Of course, the real draw of the film festival environment is its preservation of the traditional incarnation of cinema: the theatrical experience, boosted here by full-house crowds, makes it much easier to appreciate how the movie is playing with the audience as a whole. It proved particularly useful in the case of Our Sunhi, the latest from celebrated Korean director Hong Sang-soo. In the past I’ve been blind to the allure of Hong’s movies, the bulk of their alleged comedy lost on me. It was as much the communal experience, I suspect, as the consensus that this newest effort is among his funniest that made me see light with Our Sunhi. Though not a blinding amount, as my full review strives to explain.
A particularly bustling Saturday made, after all other commitments—recuperation among them—were seen to, for an unforgivably mere one movie day. At least that movie was my most anticipated of the festival: When Evening Falls on Bucharest or Metabolism, the bulkily titled latest from 12:08 East of Bucharest and Police, Adjective mastermind Corneliu Porumboiu. The mouthful is appropriate: the new movie is an incredibly dry satire on artistic ego inflation, its film director main character an interesting self-cipher of sorts that allows Porumboiu to step back and look at the excesses of the Romanian New Wave he helped build, all the while engaging in a serious dialogue about the state of modern cinema. Here’s one a capsule can’t hope to serve: more to follow.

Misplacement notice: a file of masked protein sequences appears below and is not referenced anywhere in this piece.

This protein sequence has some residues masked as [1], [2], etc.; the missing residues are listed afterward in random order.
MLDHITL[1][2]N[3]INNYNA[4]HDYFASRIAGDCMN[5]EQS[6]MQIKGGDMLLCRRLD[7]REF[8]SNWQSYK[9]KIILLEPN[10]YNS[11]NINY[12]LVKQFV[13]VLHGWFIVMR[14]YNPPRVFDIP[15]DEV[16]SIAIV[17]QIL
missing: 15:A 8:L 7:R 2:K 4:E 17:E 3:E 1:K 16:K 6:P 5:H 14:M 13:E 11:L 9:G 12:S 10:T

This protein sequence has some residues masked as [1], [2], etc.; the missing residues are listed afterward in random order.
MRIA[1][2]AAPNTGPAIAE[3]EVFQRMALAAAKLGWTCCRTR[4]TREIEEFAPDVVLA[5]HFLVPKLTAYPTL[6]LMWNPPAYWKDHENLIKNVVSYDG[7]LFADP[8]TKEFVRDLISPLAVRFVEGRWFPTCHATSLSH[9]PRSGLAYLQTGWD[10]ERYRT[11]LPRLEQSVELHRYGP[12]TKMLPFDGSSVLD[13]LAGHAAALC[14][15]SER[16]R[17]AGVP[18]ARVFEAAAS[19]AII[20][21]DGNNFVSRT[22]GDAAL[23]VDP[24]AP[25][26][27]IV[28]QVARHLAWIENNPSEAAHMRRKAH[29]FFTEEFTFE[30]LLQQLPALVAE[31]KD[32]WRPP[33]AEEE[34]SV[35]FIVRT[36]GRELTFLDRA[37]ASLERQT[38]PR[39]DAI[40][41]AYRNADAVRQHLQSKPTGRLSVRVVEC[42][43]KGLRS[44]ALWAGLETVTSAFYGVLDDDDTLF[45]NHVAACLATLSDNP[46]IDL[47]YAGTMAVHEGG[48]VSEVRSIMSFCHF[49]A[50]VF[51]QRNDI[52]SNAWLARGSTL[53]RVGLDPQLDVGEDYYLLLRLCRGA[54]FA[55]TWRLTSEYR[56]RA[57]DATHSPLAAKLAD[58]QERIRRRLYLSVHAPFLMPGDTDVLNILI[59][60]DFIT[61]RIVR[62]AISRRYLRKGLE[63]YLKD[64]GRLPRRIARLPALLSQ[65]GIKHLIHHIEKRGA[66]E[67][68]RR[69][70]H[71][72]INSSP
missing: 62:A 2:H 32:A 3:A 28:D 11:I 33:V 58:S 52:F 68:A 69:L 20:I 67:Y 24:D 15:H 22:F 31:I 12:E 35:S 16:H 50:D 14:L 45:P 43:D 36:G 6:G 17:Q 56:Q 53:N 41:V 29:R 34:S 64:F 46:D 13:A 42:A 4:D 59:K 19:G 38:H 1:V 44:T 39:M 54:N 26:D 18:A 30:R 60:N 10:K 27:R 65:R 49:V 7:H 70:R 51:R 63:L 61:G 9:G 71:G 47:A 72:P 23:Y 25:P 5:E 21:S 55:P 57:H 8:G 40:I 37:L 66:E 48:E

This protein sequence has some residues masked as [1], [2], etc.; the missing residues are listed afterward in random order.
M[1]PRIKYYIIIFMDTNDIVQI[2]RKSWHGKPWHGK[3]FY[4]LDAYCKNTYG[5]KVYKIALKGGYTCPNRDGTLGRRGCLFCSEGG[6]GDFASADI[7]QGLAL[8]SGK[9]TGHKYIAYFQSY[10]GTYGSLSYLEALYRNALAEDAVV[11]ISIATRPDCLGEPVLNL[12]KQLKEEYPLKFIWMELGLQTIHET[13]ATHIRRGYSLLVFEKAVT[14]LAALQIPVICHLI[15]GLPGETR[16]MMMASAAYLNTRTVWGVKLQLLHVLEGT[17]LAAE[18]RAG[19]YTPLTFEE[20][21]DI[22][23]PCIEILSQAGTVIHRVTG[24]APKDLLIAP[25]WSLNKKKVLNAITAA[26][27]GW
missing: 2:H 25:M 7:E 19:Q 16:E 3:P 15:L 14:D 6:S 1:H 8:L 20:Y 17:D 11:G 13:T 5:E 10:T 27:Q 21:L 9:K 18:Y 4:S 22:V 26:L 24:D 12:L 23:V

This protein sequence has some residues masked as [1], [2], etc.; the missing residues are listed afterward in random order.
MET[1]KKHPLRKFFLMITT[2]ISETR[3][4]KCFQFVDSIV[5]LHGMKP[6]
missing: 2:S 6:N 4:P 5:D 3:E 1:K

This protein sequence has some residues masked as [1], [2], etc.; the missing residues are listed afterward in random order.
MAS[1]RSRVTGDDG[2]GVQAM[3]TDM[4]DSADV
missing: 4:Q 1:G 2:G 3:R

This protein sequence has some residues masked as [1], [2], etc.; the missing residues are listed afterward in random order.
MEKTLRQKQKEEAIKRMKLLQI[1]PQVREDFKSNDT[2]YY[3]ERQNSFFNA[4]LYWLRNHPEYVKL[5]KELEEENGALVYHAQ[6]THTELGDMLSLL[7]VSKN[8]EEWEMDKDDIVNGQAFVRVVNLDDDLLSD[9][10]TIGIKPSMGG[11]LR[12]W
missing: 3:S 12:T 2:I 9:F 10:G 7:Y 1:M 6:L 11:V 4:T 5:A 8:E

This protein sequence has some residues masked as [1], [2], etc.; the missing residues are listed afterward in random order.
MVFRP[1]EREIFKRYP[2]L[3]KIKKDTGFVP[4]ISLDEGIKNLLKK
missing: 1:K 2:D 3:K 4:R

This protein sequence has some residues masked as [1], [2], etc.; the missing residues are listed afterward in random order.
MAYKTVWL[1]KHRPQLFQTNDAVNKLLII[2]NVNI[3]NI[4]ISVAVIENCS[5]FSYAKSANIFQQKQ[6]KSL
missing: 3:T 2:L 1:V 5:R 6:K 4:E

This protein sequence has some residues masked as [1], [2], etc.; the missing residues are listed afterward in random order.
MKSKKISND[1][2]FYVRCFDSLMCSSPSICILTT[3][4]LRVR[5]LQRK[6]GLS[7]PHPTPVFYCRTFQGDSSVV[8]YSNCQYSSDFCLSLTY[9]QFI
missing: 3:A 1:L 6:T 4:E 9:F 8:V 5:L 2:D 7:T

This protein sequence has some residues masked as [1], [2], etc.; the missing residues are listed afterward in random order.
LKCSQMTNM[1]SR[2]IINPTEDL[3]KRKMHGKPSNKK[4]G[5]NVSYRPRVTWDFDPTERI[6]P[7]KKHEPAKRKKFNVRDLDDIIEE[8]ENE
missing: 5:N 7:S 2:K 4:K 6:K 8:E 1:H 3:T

Sunday saw better fortunes on the film-viewing front, starting with the exceptionally odd documentary Barbaric Land, which made for as trying an early-morning viewing as I’ve had here. Opening with a five-minute reel of silent archival footage of Mussolini’s funeral, Yervant Gianikian and Angela Ricci Lucchi’s film exclusively and extensively employs extant imagery to explore the African legacy of Il Duce, particularly with regard to the atrocities committed in Ethiopia. It’s an airy, ethereal affair, at times undone by the bizarre singing of one of the directors, who repeats whispered narration in awfully out-of-tune song. Yet somehow it all sort of works within the oppressive atmosphere the documentary constructs: harrowing shots of starved horses act as obvious ciphers for the death we cannot see; images of nude natives leered at by soldiers suggests a cultural rape as much as unthinkably many in the literal sense. Barbaric Land may collapse here and there under the weight of its own oddity, but it’s an undeniably powerful, perturbing experience to behold, an important rendition of a great crime all-but lost to the annals of history.